Taylor has done America a great service by documenting the history of The Green Book and what remains today of the locations it listed. The Green Book, published from 1936 to 1967, was a guide for black travelers, showing businesses that welcomed African Americans. It allowed them a degree of the safety and support they needed to enjoy travel despite the constant potential for being targeted with racial hatred and violence. In its later days, it also became a voice for demanding civil rights. Taylor’s details about the development and use of the book are fascinating, but her work entails so much more. She's created an impressive history of the African American economic progress which grew from having and working with automobiles, and from the increasing mobility and business opportunities they afforded. It's also personal for her, inspired by her stepfather Ron, a decorated Vietnam marine whose stories amazed her and moved her to travel across the country while searching for Green Book businesses and photographing them herself. Taylor is adept at using the past as a context to understand race in America today and what we can do to fight for equal treatment. Most importantly, this book is a smart and deeply affecting look at black people's long and agonizing struggle to get basic respect and justice. More than any book I've read, Overground Railroad made me understand the endless, malicious obstacles put in the way of basic living, solely because of skin color. It's a powerful book. I'm already eager to read it again.— Tim McCarthy
Once again, Taylor has done us a great service, this time by adapting her history of The Green Book for young adults. Published from 1936 to 1967, The Green Book was a guide for Black travelers, listing businesses that welcomed African Americans. It was essential for the safety and support they needed to enjoy travel despite the constant potential for racial hatred and violence. In its later days, it also became a voice for demanding civil rights. Taylor’s details about the development and use of the book are fascinating, and her work includes much more. She explains the Black economic progress that came from owning and working with automobiles, and the social change that grew from the mobility they allowed. She's added marvelous photos of children to the adaptation, while keeping many that she took herself as she traveled the country searching for surviving Green Book locations. Taylor is adept at using the past to help us understand race in America today, and she's given us a deeply affecting look at Black people's long, agonizing struggle to get basic respect and justice. More than any other book I've read, Overground Railroad made clear the endless, malicious obstacles put in the way of basic living, solely because of skin color. It's a powerful and sometime frightening book. Young adults need this story, and I'm grateful to have read both the adult and the children's versions.— Tim McCarthy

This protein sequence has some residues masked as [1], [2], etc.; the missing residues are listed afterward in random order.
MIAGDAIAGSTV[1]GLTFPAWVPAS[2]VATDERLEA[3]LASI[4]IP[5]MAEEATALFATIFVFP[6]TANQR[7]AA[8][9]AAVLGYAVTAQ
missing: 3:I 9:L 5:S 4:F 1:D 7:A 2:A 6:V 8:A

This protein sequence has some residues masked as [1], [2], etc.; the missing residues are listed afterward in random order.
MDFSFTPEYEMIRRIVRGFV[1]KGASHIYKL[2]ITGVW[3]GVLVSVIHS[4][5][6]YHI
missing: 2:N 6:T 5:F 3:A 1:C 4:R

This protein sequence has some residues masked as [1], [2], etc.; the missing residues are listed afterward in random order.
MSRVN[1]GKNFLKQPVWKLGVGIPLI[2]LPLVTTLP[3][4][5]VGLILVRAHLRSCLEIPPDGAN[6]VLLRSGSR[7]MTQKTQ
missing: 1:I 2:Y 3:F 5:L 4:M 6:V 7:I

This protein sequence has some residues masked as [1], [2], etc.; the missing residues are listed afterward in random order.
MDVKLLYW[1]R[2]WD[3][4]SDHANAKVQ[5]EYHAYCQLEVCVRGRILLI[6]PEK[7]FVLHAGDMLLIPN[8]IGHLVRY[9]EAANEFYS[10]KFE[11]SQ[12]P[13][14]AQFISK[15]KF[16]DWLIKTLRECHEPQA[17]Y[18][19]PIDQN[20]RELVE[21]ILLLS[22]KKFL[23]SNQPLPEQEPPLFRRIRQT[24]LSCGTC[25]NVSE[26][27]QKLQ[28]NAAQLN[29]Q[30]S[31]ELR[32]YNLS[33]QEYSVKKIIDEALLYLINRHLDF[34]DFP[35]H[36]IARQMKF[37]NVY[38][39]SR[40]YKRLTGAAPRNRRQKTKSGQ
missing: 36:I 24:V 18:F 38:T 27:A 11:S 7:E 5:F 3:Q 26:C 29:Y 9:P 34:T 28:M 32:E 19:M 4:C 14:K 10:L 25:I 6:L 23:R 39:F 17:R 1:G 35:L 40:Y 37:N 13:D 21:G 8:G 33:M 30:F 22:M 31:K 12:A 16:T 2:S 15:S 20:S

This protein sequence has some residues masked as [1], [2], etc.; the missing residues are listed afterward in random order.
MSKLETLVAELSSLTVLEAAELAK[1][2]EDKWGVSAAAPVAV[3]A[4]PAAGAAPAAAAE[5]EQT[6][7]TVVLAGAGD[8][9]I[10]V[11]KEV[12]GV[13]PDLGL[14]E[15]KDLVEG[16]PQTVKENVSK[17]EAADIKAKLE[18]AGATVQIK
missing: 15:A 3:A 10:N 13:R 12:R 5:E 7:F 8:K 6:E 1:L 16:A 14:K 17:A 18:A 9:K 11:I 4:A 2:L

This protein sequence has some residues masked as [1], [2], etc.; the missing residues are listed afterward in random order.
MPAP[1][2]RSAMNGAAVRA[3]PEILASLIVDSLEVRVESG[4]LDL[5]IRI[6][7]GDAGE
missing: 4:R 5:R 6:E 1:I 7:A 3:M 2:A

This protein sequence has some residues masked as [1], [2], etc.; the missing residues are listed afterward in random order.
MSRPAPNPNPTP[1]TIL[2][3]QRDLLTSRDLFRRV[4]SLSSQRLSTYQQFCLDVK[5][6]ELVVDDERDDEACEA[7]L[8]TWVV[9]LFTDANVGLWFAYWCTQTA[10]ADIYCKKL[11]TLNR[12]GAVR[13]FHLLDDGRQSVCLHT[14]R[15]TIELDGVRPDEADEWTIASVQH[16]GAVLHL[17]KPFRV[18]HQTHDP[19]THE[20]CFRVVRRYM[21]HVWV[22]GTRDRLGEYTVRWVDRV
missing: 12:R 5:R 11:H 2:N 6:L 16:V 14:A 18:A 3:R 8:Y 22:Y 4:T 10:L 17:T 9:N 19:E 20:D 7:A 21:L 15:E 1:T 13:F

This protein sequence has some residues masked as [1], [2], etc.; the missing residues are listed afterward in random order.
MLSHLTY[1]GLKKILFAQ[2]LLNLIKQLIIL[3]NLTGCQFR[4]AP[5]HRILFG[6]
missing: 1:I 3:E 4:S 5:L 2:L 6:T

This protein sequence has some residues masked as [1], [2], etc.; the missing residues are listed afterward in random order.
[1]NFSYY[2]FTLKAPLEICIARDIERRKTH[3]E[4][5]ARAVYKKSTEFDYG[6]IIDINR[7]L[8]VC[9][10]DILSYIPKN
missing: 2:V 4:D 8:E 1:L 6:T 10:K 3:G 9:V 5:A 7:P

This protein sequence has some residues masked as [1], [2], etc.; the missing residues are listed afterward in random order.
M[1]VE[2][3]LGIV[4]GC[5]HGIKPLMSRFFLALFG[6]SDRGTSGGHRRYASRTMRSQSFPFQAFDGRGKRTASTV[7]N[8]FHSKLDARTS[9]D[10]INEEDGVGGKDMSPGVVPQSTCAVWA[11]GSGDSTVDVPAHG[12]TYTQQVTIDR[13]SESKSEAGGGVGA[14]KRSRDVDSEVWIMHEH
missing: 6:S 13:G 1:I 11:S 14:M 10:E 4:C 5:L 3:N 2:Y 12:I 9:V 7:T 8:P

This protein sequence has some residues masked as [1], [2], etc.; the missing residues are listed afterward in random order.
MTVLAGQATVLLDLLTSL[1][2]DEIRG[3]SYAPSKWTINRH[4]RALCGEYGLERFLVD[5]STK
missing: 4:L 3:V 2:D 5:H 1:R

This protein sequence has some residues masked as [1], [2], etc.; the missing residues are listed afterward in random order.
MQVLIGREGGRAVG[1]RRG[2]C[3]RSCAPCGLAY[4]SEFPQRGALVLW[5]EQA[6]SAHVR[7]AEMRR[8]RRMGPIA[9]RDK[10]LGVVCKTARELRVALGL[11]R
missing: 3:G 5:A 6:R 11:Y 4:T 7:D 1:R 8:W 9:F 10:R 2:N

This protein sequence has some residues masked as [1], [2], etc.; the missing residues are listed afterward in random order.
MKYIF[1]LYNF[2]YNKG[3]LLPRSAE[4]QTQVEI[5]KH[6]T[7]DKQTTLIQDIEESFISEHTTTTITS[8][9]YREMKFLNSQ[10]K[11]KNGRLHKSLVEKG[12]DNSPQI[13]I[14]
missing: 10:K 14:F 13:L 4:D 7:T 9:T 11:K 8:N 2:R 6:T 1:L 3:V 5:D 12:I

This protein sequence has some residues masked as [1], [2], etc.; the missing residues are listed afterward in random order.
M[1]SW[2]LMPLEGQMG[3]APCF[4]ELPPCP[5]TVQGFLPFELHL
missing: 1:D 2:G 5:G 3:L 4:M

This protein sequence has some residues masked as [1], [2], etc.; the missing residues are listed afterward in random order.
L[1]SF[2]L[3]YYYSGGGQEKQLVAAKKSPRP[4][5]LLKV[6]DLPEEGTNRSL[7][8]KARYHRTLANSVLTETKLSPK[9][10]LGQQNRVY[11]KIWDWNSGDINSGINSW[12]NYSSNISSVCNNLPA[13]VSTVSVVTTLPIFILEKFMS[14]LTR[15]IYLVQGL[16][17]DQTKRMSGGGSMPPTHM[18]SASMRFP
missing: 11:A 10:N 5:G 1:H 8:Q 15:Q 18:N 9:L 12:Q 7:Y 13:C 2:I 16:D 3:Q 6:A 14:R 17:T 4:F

A New York Times Notable Book of 2020
The first book to explore the historical role and residual impact of the Green Book, a travel guide for black motorists
Published from 1936 to 1966, the Green Book was hailed as the “black travel guide to America.” At that time, it was very dangerous and difficult for African-Americans to travel because black travelers couldn’t eat, sleep, or buy gas at most white-owned businesses. The Green Book listed hotels, restaurants, gas stations, and other businesses that were safe for black travelers. It was a resourceful and innovative solution to a horrific problem. It took courage to be listed in the Green Book, and Overground Railroad celebrates the stories of those who put their names in the book and stood up against segregation. It shows the history of the Green Book, how we arrived at our present historical moment, and how far we still have to go when it comes to race relations in America.
About the Author
Candacy Taylor is an award-winning author, photographer and cultural documentarian. Her work has been featured in over 50 media outlets including the New Yorker and The Atlantic. She is the recipient of numerous fellowships and grants including The Hutchins Center for African & African American Research at Harvard University and the National Endowment for the Humanities. She lives in Denver, Colorado. Visit her website at taylormadeculture.com and follow her on Twitter @candacytaylor.